Daniel Lepage on 31 Jul 2003 01:16:44 -0000

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Re: [spoon-discuss] Re: [Spoon-business] NWEEK 46 BALLOT

On Wednesday, July 30, 2003, at 07:09  PM, Rob Speer wrote:

On Wed, Jul 30, 2003 at 06:44:26PM -0400, Daniel Lepage wrote:
According to r1592, what 'the application of a single rule' means is
that 'The circumstances prevailing in the state of the subgame can only
be affected as described in the rule which defines that subgame. '
However, the circumstances prevailing in the state of the Go game can
be affected by at least one other rule - Forfeiture. (or would you
claim that the absence of one of the players doesn't change the state
of the subgame?)

So then the rule doesn't prevent all of Go from working - it only
prevents the state of the game being affected by forfeiture.

No; the rule doesn't say the state can only be affected as described by the rule; it says that the subgame must be application of a single rule, and defines that to mean that the state can only be affected as described by a single rule. So if this passes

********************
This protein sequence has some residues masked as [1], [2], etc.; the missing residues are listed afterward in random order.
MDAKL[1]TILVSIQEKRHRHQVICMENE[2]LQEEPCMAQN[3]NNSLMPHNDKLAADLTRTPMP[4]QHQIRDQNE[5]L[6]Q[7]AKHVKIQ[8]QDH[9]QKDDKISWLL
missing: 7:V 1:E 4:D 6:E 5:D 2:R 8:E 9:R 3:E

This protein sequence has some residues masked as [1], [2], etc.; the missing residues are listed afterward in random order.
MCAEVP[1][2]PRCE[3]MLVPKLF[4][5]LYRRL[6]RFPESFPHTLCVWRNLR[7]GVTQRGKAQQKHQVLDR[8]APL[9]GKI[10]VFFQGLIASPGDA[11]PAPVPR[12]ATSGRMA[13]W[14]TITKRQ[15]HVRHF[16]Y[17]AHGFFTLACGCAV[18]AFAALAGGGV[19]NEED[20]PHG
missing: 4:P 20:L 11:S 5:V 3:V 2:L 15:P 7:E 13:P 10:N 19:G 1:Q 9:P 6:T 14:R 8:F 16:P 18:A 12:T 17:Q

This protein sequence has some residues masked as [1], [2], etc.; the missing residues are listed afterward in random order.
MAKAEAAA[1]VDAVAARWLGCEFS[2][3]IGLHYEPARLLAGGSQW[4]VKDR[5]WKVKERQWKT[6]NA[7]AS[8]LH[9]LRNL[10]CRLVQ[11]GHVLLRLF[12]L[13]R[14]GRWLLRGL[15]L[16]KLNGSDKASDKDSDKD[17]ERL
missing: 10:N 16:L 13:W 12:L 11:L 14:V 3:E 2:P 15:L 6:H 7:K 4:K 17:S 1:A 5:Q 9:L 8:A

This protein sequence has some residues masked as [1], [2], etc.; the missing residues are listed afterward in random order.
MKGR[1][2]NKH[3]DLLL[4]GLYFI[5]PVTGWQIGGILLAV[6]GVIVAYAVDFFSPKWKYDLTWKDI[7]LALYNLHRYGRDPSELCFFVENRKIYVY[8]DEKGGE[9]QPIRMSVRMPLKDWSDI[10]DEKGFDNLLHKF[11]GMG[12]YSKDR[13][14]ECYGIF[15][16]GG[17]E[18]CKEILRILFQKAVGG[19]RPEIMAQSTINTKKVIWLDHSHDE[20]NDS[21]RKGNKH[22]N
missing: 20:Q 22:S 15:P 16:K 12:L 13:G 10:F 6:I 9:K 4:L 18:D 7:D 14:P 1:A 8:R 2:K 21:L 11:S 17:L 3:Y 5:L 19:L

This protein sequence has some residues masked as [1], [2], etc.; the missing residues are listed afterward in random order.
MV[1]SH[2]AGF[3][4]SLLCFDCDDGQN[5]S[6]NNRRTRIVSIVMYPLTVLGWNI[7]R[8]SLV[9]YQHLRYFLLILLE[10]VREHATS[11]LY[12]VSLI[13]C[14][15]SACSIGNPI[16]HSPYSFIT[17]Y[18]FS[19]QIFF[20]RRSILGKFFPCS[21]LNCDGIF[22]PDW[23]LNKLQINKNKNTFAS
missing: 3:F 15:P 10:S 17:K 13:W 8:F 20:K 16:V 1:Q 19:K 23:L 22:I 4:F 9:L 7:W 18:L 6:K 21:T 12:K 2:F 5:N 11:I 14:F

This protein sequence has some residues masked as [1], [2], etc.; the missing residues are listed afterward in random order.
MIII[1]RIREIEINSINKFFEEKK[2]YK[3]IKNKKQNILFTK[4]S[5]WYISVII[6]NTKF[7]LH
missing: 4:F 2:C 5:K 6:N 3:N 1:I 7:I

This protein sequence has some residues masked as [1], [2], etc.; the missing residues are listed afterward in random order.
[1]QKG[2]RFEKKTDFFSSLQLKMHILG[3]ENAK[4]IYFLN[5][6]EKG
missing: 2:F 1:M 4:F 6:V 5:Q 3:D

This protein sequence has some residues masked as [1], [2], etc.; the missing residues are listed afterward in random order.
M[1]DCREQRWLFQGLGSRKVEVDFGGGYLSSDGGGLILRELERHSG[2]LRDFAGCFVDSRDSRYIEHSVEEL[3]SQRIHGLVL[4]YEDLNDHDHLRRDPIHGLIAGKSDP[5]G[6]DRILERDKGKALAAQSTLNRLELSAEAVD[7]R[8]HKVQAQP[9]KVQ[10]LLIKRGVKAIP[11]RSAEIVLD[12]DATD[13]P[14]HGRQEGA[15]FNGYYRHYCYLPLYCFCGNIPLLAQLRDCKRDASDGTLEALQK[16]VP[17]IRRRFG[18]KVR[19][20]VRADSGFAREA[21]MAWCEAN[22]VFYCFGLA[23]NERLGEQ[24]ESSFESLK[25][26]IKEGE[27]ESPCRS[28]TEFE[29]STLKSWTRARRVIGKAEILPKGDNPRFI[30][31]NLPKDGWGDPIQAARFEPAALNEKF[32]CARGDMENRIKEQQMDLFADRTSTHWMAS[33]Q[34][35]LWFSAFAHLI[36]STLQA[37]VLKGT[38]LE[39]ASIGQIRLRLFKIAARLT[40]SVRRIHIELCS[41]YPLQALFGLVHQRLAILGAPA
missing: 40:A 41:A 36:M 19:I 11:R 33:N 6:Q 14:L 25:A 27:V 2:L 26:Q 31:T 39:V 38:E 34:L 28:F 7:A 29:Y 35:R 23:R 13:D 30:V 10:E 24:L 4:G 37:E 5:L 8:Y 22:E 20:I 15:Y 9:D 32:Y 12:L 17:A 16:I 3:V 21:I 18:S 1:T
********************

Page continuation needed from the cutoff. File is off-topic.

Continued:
Anyway, the shelve vote stands regardless, because the prop doesn't
actually address the issue of quitting players - what happens to their
stones? Who owns them, who gets the points at the end of the game, who
are they now allied to, etc.?

Well, it looks like that just got decided automatically. If a player
forfeits, not a damn thing happens. Their stones remain on the board,
and their allies remain their allies.

But the list of allies is a list of players; I can't be allied to you if you're not a player.

Also note that you never actually specified that a stone is owned by a player iff that player played the stone.

Personally, I feel that r1592 is a Bad Idea in general. There are many situations when we might want a subgame to take up multiple rules; and there's no reason why we can't put subgames into single rules anyway. This is just an irritating restriction that does nothing until it starts pissing us off.

I was thinking about setting up a general structure for stones-laying games - define a grid, a stone, etc., and things like Go and Othello could use it to shorten their own definitions; but it falls apart because of 1592, unless Go, Othello, and Ataxx are all in the same rule (which is ugly and stupid).


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